The piteous sight of distressed refugee families in camps across the world has moved many healthcare professionals to offer their assistance.
Doctors and nurses have unique skills to offer to those in need of medical attention, as well as access to resources that would be invaluable in refugee camps. Many of those considering offering their services have posted queries and suggestions on forums and social media, some of which we answer here.
One apparently reasonable query is whether it would be appropriate to donate drugs which are past their expiry date. After all, why destroy valuable drugs when they could potentially help save lives in refugee camps? While this suggestion appears to be a pragmatic way to avoid waste and help those in need, it is not something that would be encouraged.
If the quality of the item is unacceptable in the donor country, it is also unacceptable as a donation.
The World Health Organization (WHO) addressed this issue in its 2011 publication Guidelines for medicine donations. One of the core principles set out in this document is the need to avoid double standards in quality, so 'if the quality of the item is unacceptable in the donor country, it is also unacceptable as a donation'.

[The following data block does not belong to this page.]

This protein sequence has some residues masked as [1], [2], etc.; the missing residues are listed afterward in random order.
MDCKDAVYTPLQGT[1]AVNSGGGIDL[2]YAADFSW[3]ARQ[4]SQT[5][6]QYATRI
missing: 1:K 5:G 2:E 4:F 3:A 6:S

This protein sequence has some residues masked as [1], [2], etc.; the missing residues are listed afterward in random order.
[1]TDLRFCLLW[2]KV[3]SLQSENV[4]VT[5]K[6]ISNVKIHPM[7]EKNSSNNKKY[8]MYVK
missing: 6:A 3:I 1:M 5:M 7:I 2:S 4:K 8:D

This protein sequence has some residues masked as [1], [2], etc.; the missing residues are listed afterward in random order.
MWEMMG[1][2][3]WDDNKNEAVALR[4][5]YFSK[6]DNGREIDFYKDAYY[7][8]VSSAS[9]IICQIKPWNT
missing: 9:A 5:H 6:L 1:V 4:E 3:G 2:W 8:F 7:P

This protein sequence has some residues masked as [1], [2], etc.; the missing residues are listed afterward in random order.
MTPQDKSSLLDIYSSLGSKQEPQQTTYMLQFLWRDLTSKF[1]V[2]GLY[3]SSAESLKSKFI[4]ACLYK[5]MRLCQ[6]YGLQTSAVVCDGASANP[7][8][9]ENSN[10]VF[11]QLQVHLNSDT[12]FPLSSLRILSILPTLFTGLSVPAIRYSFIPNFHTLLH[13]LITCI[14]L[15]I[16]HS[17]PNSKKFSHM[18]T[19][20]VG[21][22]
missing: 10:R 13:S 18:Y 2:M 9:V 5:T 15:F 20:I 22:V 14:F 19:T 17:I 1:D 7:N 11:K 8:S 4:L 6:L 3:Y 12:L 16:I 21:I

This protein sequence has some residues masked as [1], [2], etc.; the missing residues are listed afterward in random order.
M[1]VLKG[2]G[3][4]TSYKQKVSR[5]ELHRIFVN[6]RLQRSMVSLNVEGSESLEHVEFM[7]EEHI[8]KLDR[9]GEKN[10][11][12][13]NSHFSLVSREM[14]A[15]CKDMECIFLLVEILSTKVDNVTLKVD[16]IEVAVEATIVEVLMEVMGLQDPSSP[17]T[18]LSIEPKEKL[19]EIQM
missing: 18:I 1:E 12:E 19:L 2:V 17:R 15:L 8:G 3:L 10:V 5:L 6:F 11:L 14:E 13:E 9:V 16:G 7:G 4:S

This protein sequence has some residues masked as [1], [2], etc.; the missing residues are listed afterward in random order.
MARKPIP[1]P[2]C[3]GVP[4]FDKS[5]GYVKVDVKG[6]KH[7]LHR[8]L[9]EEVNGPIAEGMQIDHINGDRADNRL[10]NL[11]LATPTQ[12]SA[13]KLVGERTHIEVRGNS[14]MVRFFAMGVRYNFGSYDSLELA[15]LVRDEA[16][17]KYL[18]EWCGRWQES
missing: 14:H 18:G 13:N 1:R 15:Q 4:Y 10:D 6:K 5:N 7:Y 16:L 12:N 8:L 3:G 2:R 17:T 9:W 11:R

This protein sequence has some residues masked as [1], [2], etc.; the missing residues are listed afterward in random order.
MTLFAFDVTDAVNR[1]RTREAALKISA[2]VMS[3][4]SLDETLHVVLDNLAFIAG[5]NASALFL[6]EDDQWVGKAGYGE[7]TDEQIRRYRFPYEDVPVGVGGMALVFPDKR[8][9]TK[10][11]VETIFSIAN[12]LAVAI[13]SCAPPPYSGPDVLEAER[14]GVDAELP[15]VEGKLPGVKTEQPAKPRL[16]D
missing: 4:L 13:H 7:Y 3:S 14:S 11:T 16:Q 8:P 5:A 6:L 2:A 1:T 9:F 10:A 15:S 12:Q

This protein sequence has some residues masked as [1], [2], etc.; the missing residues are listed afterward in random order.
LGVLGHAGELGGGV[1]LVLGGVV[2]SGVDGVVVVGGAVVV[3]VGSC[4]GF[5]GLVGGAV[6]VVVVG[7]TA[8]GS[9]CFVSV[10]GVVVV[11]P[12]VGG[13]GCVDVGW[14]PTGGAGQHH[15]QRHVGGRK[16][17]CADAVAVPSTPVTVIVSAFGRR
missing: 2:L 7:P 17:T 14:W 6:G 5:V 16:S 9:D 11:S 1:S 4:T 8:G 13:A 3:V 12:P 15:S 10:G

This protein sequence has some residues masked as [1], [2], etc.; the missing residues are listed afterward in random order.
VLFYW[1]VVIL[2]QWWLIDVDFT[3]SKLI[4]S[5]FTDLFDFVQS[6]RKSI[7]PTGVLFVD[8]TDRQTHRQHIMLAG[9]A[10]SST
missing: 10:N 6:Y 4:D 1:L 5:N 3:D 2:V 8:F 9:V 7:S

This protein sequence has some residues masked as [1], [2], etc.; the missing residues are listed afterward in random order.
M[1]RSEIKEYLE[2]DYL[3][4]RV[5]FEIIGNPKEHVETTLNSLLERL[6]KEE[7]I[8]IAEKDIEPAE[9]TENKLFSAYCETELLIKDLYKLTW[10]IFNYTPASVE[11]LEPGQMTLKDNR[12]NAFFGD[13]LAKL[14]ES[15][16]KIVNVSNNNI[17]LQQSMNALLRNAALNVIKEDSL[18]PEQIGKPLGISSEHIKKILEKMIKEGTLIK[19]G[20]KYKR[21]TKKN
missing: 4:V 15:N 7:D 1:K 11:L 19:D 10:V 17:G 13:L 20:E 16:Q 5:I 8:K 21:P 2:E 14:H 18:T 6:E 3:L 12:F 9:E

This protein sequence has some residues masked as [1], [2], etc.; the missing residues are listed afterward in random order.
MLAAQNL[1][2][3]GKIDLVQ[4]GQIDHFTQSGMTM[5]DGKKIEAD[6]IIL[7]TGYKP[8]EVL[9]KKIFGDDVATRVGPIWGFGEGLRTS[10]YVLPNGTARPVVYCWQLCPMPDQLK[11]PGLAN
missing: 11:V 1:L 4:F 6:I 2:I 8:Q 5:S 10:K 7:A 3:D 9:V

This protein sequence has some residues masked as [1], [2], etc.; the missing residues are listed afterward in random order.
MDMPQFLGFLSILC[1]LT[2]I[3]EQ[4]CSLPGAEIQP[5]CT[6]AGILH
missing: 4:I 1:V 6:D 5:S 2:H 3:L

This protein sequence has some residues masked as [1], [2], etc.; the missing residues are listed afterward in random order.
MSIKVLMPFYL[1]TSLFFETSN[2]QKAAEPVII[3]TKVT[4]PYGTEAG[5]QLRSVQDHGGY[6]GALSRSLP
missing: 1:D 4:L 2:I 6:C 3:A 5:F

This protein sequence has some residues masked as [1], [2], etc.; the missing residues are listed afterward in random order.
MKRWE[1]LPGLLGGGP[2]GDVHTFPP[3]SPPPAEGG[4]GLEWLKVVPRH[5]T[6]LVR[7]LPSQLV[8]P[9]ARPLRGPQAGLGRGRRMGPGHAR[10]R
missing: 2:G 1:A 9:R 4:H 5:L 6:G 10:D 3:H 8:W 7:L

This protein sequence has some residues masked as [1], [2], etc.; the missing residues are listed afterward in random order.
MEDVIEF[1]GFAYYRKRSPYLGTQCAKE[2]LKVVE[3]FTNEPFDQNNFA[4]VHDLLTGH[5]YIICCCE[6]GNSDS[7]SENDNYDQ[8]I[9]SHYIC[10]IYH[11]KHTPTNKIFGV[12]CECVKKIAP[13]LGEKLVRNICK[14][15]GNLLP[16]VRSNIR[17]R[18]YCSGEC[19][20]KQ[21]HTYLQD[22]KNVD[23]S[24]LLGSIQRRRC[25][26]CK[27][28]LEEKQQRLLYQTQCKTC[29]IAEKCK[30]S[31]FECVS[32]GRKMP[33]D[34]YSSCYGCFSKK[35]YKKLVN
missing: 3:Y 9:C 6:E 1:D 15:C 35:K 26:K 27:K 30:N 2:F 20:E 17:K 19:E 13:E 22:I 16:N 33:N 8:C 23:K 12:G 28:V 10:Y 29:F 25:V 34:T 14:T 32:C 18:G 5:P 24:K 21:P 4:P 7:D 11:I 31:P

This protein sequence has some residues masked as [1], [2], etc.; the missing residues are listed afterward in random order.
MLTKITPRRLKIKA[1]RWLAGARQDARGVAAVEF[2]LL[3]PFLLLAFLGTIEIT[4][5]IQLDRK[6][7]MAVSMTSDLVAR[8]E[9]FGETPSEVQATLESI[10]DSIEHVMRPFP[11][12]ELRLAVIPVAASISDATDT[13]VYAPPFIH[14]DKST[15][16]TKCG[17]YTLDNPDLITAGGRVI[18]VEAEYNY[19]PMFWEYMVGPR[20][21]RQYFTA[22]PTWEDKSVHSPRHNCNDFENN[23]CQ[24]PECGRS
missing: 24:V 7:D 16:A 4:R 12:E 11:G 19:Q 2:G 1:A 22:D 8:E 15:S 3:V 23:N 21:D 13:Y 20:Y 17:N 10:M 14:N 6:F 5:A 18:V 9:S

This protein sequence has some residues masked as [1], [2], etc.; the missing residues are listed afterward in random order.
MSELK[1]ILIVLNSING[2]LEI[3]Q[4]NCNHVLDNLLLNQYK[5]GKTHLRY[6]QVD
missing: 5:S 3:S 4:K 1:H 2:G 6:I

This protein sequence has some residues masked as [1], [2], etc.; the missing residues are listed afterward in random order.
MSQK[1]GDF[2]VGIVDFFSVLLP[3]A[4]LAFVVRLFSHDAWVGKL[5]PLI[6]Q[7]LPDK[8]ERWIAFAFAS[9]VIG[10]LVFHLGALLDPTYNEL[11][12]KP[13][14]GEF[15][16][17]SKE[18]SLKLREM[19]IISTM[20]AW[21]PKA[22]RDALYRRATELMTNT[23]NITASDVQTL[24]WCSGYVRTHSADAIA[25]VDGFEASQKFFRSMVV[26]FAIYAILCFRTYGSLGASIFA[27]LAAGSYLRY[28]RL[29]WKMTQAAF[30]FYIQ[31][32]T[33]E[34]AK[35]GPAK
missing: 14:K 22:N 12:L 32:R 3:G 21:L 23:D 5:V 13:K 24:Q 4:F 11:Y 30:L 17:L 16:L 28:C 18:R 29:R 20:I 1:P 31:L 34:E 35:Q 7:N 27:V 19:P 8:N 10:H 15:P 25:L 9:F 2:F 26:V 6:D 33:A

While the WHO guidance is not intended to be an international regulatory framework it does highlight the need for best donation practice and the reasons for this, many of which apply even when medications are still in date.
If expired drugs were to be sent to a refugee camp, they may end up being destroyed anyway, often at the cost of the government of the recipient country, which would add further to their financial burden. There are also possible repercussions connected to the transport, storage, distribution and safety management of donated drugs, whether in date or not.
While the wish to make donations undoubtedly arises from the very best intentions, it is important to appreciate that not everything is useful for those in developing countries or refugee camps.